The truth is that the majority of prospective college students are never accepted off of a waitlist. In a recent report from the American Enterprise Institute, only 2 of the schools listed in the report admitted more than 5% of the students on their waitlists.
So don’t count on a waitlist to secure your place in any college or university. You can write letters to admission officers or call and beg for admission, but you should never go through all that.
If you have done your homework before filing any college application, you should know what your chances are at each of the schools on your list. Find out from each of the schools the number of applicants who are finally offered admission. Make sure you get this information for the past few years.
Ask for the profile of the waitlisted candidates and compare your academic and extracurricular profile to the successful candidates.
Talk it over with your parents and guidance counselor. Have an honest conversation with yourself. If it seems unlikely that you will be offered admission, decide if you want to apply anyway. Only you can make that decision.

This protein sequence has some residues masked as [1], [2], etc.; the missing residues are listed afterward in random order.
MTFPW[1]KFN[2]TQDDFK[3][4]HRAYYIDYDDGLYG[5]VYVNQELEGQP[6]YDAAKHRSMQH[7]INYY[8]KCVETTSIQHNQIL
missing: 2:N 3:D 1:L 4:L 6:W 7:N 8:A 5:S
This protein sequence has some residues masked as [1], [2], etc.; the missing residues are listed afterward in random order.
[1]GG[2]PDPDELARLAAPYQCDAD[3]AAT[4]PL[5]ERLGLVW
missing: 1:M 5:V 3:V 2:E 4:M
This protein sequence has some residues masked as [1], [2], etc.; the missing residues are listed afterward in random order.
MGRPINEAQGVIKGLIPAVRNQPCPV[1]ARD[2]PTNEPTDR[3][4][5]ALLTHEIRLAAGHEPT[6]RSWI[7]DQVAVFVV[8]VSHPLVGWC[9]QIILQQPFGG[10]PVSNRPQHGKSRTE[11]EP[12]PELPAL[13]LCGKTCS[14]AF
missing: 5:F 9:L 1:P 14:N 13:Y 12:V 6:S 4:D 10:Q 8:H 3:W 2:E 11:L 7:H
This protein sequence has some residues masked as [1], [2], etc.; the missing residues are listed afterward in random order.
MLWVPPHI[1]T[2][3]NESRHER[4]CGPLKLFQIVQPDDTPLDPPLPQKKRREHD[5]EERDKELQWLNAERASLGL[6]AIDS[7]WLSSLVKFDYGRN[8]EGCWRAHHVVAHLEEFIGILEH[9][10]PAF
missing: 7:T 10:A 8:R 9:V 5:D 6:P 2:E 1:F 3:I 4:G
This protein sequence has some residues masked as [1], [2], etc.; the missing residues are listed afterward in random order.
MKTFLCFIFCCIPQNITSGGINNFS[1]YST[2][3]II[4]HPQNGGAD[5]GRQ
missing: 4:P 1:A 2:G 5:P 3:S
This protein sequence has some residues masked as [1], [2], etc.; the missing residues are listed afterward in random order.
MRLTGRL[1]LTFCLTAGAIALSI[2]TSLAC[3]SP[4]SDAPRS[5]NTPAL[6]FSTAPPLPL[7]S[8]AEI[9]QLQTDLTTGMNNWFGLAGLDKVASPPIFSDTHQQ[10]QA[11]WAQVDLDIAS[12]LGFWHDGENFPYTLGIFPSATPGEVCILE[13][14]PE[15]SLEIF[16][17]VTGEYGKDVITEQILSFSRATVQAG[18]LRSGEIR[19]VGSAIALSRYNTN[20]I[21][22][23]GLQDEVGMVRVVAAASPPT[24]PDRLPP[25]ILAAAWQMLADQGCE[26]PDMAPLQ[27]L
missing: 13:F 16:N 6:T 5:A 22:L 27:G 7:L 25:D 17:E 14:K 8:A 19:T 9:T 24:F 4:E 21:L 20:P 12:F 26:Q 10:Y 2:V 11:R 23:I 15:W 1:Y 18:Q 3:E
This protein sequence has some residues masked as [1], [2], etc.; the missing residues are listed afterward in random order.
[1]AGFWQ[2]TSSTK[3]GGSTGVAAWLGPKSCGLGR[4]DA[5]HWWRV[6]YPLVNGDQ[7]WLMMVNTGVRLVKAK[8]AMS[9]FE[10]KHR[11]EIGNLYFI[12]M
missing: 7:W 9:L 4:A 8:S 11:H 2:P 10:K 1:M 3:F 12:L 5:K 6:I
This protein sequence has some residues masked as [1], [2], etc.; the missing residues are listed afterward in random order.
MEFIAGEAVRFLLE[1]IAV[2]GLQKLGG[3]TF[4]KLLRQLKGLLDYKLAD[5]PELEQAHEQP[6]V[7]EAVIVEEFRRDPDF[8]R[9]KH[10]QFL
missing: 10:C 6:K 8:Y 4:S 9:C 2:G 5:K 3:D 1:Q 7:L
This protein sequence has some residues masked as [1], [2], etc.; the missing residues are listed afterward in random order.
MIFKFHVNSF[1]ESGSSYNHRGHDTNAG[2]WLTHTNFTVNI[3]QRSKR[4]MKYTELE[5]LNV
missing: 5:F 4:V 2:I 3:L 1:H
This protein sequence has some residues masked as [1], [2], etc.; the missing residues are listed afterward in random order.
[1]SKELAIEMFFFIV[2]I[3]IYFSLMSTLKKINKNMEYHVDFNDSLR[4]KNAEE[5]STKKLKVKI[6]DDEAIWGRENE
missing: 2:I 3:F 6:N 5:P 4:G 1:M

No prospective college student should go to the mailbox on May 1st and open a letter that is either a rejection or a waitlist notification.
The key is to gather as much information as possible before you apply and ask the right questions.
At some schools, having a large waitlist is a way for the admission team to boast of their selectivity. This is meaningful and music to the ears of the president and members of the board of trustees. For you it is neither music nor meaningful.